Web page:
Compared with the “simple” two-partner systems (i.e., plant–pathogen or plant–antagonist), the complex three-way interactions involving Trichoderma, plant, and pathogen has received less attention, and this model can better simulate the natural interactions occurring in soil (Vinale et al., 2008). In our study, when T. harzianum ZC51 and F. oxysporum were applied together on R. pseudostellariae, we observed an upregulation of all the analyzed genes with the exception of PAL3. Similar results in the experiments to bean (Phaseolus vulgaris L.) infected with R. solani and/or Trichoderma were observed. The level of expression of defense-related genes (CH5b, CH1, PR1, PR2, PR3, and PR4) were up-regulated. Marra et al. (2006) studied the three-way interaction of Trichoderma with plant and fungal pathogens using proteomics methods, and the results show that antagonistic fungi will reduce the production of some defense proteins but will lead to the accumulation of others (i.e., PR proteins). This suggests that even in the presence of pathogens, several mechanisms are induced in Trichoderma that potentiates its ability to elicit plant defense responses (Mayo et al., 2016). Our results indicate that Trichoderma activate plants’ defense responses and so could be an optimized defense strategy against different plant stress, including plant pathogens and monocropping disease.
To sum up, this study revealed that the continuous monocropping of R. pseudostellariae favored the growth of pathogenic F. oxysporum but decreased the antagonistic fungi (Trichoderma spp.), which resulted in poor yield of R. pseudostellariae. The exogenous application of T. harzianum ZC51 increased the expression levels of genes (PR10, PRSTH-21, PR1a, PR4, CH4, and CH5b) previously involved in plant defense, leading to enhanced defense response and improved growth of the host plant. These findings can be useful to develop locally customized and innovative approaches to address major threats facing medicinal plant cultivation.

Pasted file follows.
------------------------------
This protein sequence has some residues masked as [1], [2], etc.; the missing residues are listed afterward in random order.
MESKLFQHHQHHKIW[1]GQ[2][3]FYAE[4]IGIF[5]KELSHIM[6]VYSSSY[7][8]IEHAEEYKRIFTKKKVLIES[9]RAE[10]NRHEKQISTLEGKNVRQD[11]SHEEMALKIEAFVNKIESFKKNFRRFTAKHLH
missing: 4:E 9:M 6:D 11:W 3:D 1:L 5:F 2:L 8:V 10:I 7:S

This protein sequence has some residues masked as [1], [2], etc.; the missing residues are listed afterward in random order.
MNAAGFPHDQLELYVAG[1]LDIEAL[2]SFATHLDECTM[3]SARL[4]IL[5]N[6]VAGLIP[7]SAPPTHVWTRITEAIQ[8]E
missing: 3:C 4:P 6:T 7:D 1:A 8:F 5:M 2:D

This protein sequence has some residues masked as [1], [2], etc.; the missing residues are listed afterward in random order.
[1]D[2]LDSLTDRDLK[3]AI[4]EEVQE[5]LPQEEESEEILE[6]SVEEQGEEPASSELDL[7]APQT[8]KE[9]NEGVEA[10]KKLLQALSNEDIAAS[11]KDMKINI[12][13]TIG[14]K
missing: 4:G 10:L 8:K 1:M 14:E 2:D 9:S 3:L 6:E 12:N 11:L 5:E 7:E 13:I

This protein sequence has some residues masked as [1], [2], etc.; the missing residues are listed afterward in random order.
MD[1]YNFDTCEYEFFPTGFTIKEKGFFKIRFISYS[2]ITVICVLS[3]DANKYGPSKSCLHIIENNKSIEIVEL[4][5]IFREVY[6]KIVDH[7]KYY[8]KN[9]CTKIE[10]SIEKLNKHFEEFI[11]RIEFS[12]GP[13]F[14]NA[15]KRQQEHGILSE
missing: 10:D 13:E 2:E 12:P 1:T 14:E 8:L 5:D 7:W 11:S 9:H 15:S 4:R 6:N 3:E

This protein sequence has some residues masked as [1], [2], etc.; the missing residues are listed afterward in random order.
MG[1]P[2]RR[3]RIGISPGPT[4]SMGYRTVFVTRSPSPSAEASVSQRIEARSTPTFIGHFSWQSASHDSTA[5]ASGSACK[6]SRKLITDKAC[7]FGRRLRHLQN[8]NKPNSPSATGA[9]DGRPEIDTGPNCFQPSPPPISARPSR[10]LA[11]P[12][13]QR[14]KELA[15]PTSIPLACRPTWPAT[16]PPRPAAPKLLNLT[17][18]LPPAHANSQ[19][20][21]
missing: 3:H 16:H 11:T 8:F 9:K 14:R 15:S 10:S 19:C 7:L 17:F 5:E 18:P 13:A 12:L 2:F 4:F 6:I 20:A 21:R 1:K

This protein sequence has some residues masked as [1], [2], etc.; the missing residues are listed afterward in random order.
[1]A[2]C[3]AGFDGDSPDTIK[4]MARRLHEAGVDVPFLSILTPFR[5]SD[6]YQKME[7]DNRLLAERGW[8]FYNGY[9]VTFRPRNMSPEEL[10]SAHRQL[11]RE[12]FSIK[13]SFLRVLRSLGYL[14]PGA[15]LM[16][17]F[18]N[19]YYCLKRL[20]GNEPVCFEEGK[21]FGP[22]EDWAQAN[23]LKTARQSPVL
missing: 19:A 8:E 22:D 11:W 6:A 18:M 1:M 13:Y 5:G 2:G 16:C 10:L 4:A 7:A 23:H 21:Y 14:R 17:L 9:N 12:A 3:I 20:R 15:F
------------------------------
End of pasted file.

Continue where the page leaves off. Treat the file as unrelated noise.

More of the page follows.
Data Availability Statement
The raw data supporting the conclusions of this article will be made available by the authors, without undue reservation.
WL, JC, and SL conceived the study. JC, LZ, and ID wrote the manuscript. JC, QL, and JW performed the experiments. TW, LW, LZ, and HW performed the statistical analyses. XQ and YA were involved in field management and soil sampling. GP assisted in English correction. All the authors discussed the results and commented on the manuscript.
This work was supported by the National Key Research and Development Plan 2017YFE0121800 and grants from the National Natural Science Foundation of China (Nos. 81973412 and 81573530), the Scientific Research Foundation of Graduate School of Fujian Agriculture and Forestry University (YB2018002), the Project of Key Laboratory of Ministry of Education (GBMUC-2018-006), and the Science and Technology Development Fund of Fujian Agriculture and Forestry University (KF2015043).
Conflict of Interest
The authors declare that the research was conducted in the absence of any commercial or financial relationships that could be construed as a potential conflict of interest.
We are thankful to Professor Irina Druzhinina (the chair of International Commission on Trichoderma Taxonomy) and Dr. Feng Cai (Nanjing Agricultural University) for assistance in the identification of Trichoderma strains.
The Supplementary Material for this article can be found online at: https://www.frontiersin.org/articles/10.3389/fmicb.2021.579920/full#supplementary-material
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Keywords: defense genes, Trichoderma, PCR-DGGE, monoculture, Radix pseudostellariae
Citation: Chen J, Zhou L, Din IU, Arafat Y, Li Q, Wang J, Wu T, Wu L, Wu H, Qin X, Pokhrel GR, Lin S and Lin W (2021) Antagonistic Activity of Trichoderma spp. Against Fusarium oxysporum in Rhizosphere of Radix pseudostellariae Triggers the Expression of Host Defense Genes and Improves Its Growth Under Long-Term Monoculture System. Front. Microbiol. 12:579920. doi: 10.3389/fmicb.2021.579920
Received: 03 July 2020; Accepted: 11 February 2021;
Published: 15 March 2021.
Edited by:Paulo José Pereira Lima Teixeira, University of São Paulo, Brazil
Reviewed by:Rosa Hermosa, University of Salamanca, Spain
Alberto Pascale, Utrecht University, Netherlands
Copyright © 2021 Chen, Zhou, Din, Arafat, Li, Wang, Wu, Wu, Wu, Qin, Pokhrel, Lin and Lin. This is an open-access article distributed under the terms of the Creative Commons Attribution License (CC BY). The use, distribution or reproduction in other forums is permitted, provided the original author(s) and the copyright owner(s) are credited and that the original publication in this journal is cited, in accordance with accepted academic practice. No use, distribution or reproduction is permitted which does not comply with these terms.